State of the Hogs: 10 Keys
You can call it the players to watch for 2013. And you'd have to put the quarterback on that list every time. Eyes are always going to be on the trigger man.
But the purposes of this discussion, we've already put Brandon Allen on another list, the Top 10 players on the 2013 team, already published. So we are headed a different direction today.
This Top 10 list contains the players that need come throughs for the 2013 season to be successful. How do we define successful? That might be best left for another day because it deals with maximum potential. We'll just say it's making a bowl game. Most would say that's a good starting point.
The unfortunate part of this top 10 list is that it could be longer, suggesting that a lot of things have to go right and there are so many that can go wrong for the 2013 Razorbacks. That's the reason they are picked anywhere from fifth to seventh in the SEC West.
I'll start my list with the offensive tackles and I do have a definite order. The least experienced is clearly Grady Ollison and he's penciled in as a first time starter after a solid spring. That's not to say David Hurd's play on Allen's blind side at left tackle is less important.
Here's the list of where I think the Hogs need come throughs for 2013:
1. Grady Ollison, sophomore right tackle -- A star defensive end in high school, but most suspected that he was a good candidate to convert to the offensive line when the Hogs also signed four other standout ends in his class. The idea is to get all of them on the field somewhere. Interestingly, only Trey Flowers beat him on the field as a starter. The key for Ollison is to add weight. He weighed just under 280 in the spring, a little light for an SEC tackle. How he develops will be one of the big keys to the season.
2. David Hurd, senior left tackle -- Injured for the last three scrimmages of the spring, he was maybe a little better than advertised last year when he manned the weak tackle position. A former walk-on, he impressed new coach Bret Bielema from the get go. As Bielema said, "He looks like a tackle, walks like a tackle and talks like a tackle." Now let's see if he is an SEC left tackle. If he is, the Hogs may have a chance to go further than some have forecast.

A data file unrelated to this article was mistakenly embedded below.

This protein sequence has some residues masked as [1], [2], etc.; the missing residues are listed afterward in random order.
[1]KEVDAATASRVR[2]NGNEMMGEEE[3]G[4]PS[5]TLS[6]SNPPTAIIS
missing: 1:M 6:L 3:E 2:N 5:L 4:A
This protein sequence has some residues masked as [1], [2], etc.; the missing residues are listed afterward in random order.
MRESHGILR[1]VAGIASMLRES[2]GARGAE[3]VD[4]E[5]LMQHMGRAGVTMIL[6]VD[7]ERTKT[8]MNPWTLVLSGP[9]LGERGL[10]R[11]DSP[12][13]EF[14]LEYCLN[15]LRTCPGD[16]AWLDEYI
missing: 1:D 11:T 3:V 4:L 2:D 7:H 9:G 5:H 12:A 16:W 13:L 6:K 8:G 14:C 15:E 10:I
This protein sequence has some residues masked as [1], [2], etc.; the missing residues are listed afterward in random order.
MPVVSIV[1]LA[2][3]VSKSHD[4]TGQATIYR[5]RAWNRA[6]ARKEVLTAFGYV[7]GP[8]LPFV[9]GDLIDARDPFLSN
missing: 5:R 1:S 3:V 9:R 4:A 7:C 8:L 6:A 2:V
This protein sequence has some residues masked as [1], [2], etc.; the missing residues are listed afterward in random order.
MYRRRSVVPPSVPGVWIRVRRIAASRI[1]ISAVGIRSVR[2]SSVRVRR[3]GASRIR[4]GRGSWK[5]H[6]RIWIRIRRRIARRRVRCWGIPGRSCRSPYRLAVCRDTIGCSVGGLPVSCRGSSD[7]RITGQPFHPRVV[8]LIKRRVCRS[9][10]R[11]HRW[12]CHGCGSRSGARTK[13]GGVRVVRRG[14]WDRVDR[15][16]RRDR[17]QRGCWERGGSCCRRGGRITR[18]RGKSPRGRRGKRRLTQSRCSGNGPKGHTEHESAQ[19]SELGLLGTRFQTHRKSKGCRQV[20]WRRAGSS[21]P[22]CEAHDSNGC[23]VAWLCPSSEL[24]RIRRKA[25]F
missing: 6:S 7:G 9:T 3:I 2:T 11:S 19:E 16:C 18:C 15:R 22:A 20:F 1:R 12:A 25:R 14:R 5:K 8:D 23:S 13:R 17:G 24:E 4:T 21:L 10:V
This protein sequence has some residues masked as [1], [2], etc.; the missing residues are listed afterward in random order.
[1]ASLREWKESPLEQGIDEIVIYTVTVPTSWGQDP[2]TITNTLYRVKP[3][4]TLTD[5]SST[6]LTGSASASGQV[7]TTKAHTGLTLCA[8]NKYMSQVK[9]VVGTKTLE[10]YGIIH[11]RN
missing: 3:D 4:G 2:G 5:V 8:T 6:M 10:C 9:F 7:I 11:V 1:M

3. Jared Collins or Will Hines, cornerbacks -- I list them together because the Hogs need someone to step up at the corner opposite Tevin Mitchel. Hines started the last half of 2012 with so-so results. Defensive coordinator Chris Ash said he wasn't going at break neck speed to start spring drills and Collins passed him and sits first on the post-spring depth chart. They'll be in a dogfight in August. Corner is not a position of supreme talent. How these two develop is a big key.
4. Daunte Carr, junior middle linebacker -- The fact that Bielema and Ash talk so much about incoming true freshman Brooks Ellis signals that middle linebacker is far from settled. When asked why Carr lined up at mike linebacker after playing safety his first three springs, Ash just said, "Someone had to play there." He improved as the spring progressed and had his best day in the spring game. The 4-3 requires solid play at mike linebacker. This is a key position to watch early in practice.
5. Eric Bennett, senior free safety -- Another former high school quarterback like Rohan Gaines, it was a close race as to whether or not Bennett made the top 10 players list published earlier. He was that good in the spring. But he struggled so much in 2012 that a great 2013 would be viewed as a come through by Bennett. He has ability, as noted by Ash. He should be a good player. If he is and free safety is his spot after a tough 2012 when former DC asked Bennett and Gaines to play right-left (meaning they rotated between free and strong), the Hogs may have something good in the back end of their defense.